State Ticket Resale Law Changes, Resellers Ignore Change
Governor David Patterson is holding off on signing a bill that would renew the current rules for ticket resellers. From the Daily News:
The governor's decision to wait on approving the extension to a 2007 law that deregulated ticket scalping left sellers in limbo on how much they can mark up ducats to concerts and sporting events.
Since the 2007 law expired Monday, technically, the rules revert to the 1984 legislation, which restricts resale brokers like StubHub from adding more than $2 to the face value of tickets. So far, brokers are still following the 2007 rules.
My take on this issue (from "The Yankees, Unobstructed" May, 22):
Brodsky's legislation presents the casual fan with a quandary. On the one hand, the current system allows for a reliable and relatively consistent availability of inexpensive seats on certain days, while making it extraordinarily expensive to obtain tickets for more attractive games. On the other hand, with capped ticket values, the price of better games would drop considerably, but inevitably, less tickets for weeknights would be available third-party (if there's less value in weekend games, then swallowing losses on weekday games becomes less feasible).Bridge to the Legend's Suite
As a 23 year old, my initial reaction to Brodsky's bill was revulsion. For $11, I can spare my weeknights for Yankee games. But I suspect that the 18-24 year old bracket is not the segment of the population that Brodsky is most concerned with. While capped ticket values might make the Wednesday night game more expensive for me, they may very well make it easier for a 25-50 year old to bring his family to a weekend ballgame.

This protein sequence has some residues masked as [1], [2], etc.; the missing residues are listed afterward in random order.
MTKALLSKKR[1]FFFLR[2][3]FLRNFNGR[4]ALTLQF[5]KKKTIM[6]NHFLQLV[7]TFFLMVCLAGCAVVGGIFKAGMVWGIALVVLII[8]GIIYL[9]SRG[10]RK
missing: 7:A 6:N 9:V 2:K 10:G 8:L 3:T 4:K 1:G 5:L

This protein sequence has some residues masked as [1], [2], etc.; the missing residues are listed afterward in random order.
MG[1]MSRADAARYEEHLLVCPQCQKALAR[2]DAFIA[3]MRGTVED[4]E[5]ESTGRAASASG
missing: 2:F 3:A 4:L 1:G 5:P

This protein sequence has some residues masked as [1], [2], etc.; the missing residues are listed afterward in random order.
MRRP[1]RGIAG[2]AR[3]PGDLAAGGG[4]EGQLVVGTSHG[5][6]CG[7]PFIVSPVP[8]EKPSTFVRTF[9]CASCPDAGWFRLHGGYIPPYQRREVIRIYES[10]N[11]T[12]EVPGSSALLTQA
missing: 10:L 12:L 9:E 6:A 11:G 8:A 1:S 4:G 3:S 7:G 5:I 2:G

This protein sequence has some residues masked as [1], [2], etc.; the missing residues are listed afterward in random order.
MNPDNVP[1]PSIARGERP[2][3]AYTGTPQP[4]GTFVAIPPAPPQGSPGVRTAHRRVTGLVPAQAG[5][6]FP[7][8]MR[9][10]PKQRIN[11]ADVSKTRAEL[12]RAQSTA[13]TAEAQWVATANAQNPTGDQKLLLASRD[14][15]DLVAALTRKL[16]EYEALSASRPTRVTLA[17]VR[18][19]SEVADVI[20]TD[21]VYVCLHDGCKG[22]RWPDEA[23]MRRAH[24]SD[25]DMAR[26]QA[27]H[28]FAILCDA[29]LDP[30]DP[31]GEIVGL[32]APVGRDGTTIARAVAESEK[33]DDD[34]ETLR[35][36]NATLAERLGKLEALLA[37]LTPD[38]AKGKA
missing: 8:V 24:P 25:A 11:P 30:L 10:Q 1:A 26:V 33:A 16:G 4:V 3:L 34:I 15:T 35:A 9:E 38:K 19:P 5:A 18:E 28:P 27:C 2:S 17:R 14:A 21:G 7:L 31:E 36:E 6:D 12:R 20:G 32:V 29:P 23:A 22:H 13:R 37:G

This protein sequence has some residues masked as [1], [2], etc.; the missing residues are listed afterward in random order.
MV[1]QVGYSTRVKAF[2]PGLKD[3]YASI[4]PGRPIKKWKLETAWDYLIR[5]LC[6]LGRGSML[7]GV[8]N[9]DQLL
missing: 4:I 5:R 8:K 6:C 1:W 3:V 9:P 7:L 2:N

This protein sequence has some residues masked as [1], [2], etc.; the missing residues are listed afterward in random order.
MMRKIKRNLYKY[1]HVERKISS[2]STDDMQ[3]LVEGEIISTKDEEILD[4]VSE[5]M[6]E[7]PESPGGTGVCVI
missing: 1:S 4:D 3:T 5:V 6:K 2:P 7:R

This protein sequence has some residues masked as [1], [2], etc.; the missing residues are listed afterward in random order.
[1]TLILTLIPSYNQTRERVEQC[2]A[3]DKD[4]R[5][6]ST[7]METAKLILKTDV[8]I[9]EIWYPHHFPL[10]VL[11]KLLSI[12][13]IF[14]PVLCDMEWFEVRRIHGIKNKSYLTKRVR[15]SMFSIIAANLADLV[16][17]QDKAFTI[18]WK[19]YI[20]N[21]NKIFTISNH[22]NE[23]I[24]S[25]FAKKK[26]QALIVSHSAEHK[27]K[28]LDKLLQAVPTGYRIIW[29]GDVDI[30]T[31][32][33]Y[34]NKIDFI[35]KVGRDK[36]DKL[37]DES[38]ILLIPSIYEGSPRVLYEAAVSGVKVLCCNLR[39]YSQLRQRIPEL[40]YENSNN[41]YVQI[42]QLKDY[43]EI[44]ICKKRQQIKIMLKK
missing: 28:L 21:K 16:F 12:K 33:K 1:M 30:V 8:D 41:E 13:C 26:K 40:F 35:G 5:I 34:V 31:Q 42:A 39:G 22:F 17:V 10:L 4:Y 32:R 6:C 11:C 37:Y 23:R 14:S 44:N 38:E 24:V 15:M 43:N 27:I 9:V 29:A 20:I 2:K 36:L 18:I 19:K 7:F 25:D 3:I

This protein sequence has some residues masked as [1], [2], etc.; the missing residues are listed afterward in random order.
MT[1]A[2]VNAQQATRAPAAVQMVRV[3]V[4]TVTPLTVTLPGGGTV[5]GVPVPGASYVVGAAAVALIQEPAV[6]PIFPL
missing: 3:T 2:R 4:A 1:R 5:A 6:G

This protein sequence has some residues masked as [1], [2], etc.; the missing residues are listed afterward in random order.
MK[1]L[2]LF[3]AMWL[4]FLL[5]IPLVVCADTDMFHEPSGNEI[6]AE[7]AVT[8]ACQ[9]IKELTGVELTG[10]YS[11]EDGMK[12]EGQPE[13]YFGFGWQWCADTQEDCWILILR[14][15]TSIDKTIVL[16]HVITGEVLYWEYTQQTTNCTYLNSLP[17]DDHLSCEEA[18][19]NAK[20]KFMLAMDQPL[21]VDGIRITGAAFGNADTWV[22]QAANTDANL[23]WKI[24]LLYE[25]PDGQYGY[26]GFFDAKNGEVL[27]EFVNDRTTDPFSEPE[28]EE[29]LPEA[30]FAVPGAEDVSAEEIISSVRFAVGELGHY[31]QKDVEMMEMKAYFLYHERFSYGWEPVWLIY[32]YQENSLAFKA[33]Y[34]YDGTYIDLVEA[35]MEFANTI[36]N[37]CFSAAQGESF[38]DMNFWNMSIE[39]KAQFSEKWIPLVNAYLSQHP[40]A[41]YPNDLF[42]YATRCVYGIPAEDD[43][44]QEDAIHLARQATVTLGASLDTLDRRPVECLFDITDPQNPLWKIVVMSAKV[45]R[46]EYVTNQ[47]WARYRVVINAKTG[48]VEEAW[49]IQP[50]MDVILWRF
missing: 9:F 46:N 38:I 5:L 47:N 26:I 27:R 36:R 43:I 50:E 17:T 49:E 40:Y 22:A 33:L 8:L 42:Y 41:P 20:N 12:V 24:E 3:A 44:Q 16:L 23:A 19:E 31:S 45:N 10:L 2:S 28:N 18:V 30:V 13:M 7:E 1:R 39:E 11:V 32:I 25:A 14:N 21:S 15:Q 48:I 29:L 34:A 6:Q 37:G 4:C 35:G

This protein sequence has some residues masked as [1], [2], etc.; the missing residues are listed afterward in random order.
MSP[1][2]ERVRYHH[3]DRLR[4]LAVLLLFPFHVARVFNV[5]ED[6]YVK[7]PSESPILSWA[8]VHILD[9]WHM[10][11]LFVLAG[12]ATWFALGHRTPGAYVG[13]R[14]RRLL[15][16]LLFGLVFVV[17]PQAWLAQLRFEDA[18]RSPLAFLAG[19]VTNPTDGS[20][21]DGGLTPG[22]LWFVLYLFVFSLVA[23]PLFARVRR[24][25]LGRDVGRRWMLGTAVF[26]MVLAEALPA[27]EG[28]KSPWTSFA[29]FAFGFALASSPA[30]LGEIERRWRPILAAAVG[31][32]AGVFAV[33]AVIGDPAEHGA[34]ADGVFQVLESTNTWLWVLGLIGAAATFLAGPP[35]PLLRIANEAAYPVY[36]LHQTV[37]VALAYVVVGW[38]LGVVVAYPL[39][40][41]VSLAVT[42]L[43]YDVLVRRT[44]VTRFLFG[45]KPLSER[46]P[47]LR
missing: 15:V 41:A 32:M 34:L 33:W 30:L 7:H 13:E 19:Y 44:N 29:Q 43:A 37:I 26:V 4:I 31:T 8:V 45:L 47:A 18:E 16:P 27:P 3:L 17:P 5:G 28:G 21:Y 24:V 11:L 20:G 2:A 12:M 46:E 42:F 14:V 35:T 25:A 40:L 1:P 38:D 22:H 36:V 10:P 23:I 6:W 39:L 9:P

The Ticket Dilemma
Get the rumor mill going - Palin/Giuliani 2012
Rudy Giuliani, Sarah Palin and their spouses, were in attendance for Sunday's Yankee game. The former Republican vice-presidential candidate was in town to receive an award from a non-profit, and Giuliani invited her to attend. The Yankees won 4-3, with their final three runs coming in the eighth inning, however the Palins missed the late theatrics. They departed after the sixth inning.
More Home Run Speculation
According to a wind study by Accuweather.com, the Yankee Stadium home run surge has little or nothing to do with breezes. Accuweather concluded that the source of the Yankees' home run woes is the dimensions of the new Stadium. In right field, the wall is between four and five feet closer to home plate on average (as much as nine feet in some places), and two feet shorter across the board.
Additionally, Tampa Bay Rays manager Joe Maddon says that the visiting team quarters in the new Yankee Stadium doesn't have the same funky and intimidating smell as the old Stadium did. Says Maddon, "You could have bottled the stuff and you would have had Yankee Stadium."
NOTE: Make sure to check back every Wednesday for Pinstripe Politics, your source for that gray area where the Yankees and society converge. Also, check in with the BNN on Fridays for The Yankees, Unobstructed, our weekly Yankee opinion column.
For more of Graham Kates' sports writing, check out his True/Slant blog "Coaches in the Crosshairs" (www.trueslant.com/grahamkates).